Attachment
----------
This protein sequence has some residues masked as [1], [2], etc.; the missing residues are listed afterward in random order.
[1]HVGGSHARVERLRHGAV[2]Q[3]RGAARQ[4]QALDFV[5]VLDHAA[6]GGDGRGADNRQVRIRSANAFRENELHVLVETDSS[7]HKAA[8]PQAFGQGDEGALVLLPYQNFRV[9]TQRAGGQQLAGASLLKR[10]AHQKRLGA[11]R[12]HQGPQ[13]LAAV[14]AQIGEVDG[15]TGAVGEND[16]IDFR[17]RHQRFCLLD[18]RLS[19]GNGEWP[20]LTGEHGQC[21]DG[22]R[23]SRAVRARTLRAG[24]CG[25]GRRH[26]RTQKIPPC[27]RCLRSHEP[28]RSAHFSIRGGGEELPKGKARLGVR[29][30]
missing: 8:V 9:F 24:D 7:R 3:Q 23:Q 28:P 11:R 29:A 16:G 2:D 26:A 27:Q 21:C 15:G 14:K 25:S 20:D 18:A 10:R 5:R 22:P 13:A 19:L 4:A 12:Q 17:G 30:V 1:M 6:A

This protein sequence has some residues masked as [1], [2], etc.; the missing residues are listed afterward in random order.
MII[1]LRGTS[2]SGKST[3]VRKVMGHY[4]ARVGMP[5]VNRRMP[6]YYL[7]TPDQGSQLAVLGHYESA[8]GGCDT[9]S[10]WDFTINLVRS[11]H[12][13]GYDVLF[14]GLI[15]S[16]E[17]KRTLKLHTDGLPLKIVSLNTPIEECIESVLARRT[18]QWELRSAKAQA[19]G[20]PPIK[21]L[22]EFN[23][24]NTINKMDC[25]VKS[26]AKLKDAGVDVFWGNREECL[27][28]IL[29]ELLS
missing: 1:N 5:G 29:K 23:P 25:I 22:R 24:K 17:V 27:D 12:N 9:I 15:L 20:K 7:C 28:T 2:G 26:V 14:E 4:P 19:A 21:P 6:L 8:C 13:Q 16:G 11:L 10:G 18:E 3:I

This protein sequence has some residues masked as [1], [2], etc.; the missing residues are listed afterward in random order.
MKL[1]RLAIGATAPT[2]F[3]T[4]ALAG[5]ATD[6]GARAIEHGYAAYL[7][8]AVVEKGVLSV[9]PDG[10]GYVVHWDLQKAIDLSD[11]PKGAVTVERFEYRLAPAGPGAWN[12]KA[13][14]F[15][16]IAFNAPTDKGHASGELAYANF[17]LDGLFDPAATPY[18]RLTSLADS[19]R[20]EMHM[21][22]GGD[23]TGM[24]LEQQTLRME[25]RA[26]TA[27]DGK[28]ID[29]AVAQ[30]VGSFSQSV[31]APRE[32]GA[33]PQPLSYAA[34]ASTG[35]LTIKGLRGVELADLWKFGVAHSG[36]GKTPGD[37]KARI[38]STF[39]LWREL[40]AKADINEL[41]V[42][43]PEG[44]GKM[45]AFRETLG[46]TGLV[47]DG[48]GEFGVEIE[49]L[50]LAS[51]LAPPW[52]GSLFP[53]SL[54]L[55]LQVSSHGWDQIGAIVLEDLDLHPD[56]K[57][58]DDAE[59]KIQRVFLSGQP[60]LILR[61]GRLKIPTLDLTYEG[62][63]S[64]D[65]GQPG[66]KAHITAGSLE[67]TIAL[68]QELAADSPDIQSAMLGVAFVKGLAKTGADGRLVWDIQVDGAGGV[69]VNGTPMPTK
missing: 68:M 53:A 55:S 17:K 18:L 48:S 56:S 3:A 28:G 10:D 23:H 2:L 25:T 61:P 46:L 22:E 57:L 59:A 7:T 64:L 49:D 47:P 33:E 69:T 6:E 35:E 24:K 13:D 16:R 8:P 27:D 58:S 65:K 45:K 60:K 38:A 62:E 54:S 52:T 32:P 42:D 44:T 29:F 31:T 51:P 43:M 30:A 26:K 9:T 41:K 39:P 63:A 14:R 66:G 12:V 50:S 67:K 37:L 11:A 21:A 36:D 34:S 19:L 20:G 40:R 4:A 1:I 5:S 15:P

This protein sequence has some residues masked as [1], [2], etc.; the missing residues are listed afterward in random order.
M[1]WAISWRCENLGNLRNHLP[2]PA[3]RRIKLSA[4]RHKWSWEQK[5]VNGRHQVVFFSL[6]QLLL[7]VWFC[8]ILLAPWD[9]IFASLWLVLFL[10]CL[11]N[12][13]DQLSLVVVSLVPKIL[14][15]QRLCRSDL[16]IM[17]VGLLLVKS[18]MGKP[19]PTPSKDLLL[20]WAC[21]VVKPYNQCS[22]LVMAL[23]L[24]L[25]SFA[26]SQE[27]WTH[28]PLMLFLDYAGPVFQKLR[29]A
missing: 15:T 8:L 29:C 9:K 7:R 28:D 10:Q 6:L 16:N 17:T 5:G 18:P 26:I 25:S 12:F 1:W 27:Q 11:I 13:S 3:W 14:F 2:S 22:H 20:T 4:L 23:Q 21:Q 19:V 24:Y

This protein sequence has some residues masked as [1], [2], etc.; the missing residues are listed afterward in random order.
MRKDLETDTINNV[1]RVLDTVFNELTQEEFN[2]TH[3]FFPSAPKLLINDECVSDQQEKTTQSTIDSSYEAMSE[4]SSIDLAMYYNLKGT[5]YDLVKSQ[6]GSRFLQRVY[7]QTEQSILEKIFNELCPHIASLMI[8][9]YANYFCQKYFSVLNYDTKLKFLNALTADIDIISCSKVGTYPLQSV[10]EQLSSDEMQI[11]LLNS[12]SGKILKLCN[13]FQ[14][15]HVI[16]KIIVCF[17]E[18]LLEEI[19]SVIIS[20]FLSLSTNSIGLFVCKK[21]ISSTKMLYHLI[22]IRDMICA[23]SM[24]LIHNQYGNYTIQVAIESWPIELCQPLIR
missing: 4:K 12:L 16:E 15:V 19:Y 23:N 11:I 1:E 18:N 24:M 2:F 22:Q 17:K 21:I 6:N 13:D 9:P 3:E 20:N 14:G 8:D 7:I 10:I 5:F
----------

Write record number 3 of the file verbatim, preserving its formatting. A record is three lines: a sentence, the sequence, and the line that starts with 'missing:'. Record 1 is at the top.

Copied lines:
This protein sequence has some residues masked as [1], [2], etc.; the missing residues are listed afterward in random order.
MKL[1]RLAIGATAPT[2]F[3]T[4]ALAG[5]ATD[6]GARAIEHGYAAYL[7][8]AVVEKGVLSV[9]PDG[10]GYVVHWDLQKAIDLSD[11]PKGAVTVERFEYRLAPAGPGAWN[12]KA[13][14]F[15][16]IAFNAPTDKGHASGELAYANF[17]LDGLFDPAATPY[18]RLTSLADS[19]R[20]EMHM[21][22]GGD[23]TGM[24]LEQQTLRME[25]RA[26]TA[27]DGK[28]ID[29]AVAQ[30]VGSFSQSV[31]APRE[32]GA[33]PQPLSYAA[34]ASTG[35]LTIKGLRGVELADLWKFGVAHSG[36]GKTPGD[37]KARI[38]STF[39]LWREL[40]AKADINEL[41]V[42][43]PEG[44]GKM[45]AFRETLG[46]TGLV[47]DG[48]GEFGVEIE[49]L[50]LAS[51]LAPPW[52]GSLFP[53]SL[54]L[55]LQVSSHGWDQIGAIVLEDLDLHPD[56]K[57][58]DDAE[59]KIQRVFLSGQP[60]LILR[61]GRLKIPTLDLTYEG[62][63]S[64]D[65]GQPG[66]KAHITAGSLE[67]TIAL[68]QELAADSPDIQSAMLGVAFVKGLAKTGADGRLVWDIQVDGAGGV[69]VNGTPMPTK
missing: 68:M 53:A 55:S 17:K 18:L 48:S 56:S 3:A 28:G 10:D 23:H 2:L 25:T 61:P 46:L 22:E 57:L 59:A 7:T 64:L 49:D 47:P 33:E 69:T 6:E 35:E 24:K 13:D 16:R 8:P 27:D 58:S 65:K 45:K 60:K 38:A 62:E 54:S 52:T 32:P 42:D 44:T 29:F 31:T 51:P 43:M 30:A 26:K 9:T 41:K 39:P 63:A 14:R 66:G 12:V 50:S 67:K 37:L 11:A 21:A 36:D 34:S 19:L 20:G 40:R 4:A 1:I 5:S 15:P